Health Insurers Ratcheting Up Rates Ahead of Reform
Posted Oct 29 2009 11:04pm
It would seem that heath insurers are following the lead of credit card issuers in “adjusting” rates, deductibles and co-pays ahead of anticipated federal health legislation. Sadly, when Congress did pass credit card reform legislation, they allowed a window before it became law resulting in massive increases in credit card interest rates, balance allowances, fees and penalties. Any school age child could have anticipated that, but Congress nevertheless seemed oblivious – or is it complicit – in allowing financial institutions to take advantage of that window.
Could the same scenario be playing out again in regard to health insurance? It some respects it would seem so. Health insurers, just as their financial brethren did, are adjusting their financial underpinnings to guard as best they can against any major reduction in profits. The public needs to be aware of this and take what measures they can to offset the increases in premiums, co pays and deductibles. Sadly, Congress is looking to limit rather than expand Health Savings Accounts and Flexible Spending Accounts, which if adopted by more in the middle and upper class could go a long way to easing the hikes being imposed on businesses and individuals by health insurers. Expansion, not reduction of HSA and FSA accounts should be part of real health reform. Sadly this Congress and President are not about limiting costs to tax payers, but increasing those costs unnecessarily . . . obi jo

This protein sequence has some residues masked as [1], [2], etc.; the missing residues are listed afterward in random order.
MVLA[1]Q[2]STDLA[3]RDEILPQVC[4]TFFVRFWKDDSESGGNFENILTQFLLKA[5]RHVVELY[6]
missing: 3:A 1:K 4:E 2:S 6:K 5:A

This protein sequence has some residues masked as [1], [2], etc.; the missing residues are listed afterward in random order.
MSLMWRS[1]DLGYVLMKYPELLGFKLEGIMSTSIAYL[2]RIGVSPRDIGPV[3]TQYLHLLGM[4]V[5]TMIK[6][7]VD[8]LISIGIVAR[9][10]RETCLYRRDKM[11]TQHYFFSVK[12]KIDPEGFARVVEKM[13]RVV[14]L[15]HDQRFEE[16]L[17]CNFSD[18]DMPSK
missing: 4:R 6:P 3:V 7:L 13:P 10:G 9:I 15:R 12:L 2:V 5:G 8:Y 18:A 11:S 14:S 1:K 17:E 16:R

Health savings account – http://en.wikipedia.org/wiki/Health_savings_account
Health Savings Accounts (HSAs) – http://www.ustreas.gov/offices/public-affairs/hsa/
Whatever you do with your health benefits during the current open enrollment season for 2010, there’s a good chance it won’t be what you did last year. The time-honored “evergreen” option — defaulting to your current plan — may simply no longer be an option. Either your employer no longer even offers that plan, or the terms may be so radically different that you may no longer want it. With so much in flux, this may be the year you will need to switch health plans.
Most people choose more insurance than they really need. Such overstuffed choices may have been fine back when premiums were low. But in the last 10 years, the contributions of workers for family health insurance coverage have risen 128 percent — from just $1,543 a year in 1999, to $3,515 in 2009, according to the Kaiser Family Foundation. So whatever rules of thumb you might have used in the past, here are some general guidelines to help you select the right plan for right now.
Picking the Right Health Insurance Plan for Right Now – http://www.nytimes.com/2009/10/24/health/24patientbar.html?emc=tnt&tntemail0
AND now comes the pitch: What can you do to reduce health care costs? During the open enrollment season for employee benefits, now under way for next year, you are likely to hear a whole lot about Consumer-Directed Health Plans. You, of course, are the consumer. And you’re being directed to save your employer a lot of money — so much so that many employers are offering workers lucrative incentives to make the switch into a consumer-directed plan.
Making Sense of High-Deductible Health Plans – http://www.nytimes.com/2009/10/17/health/17patient.html
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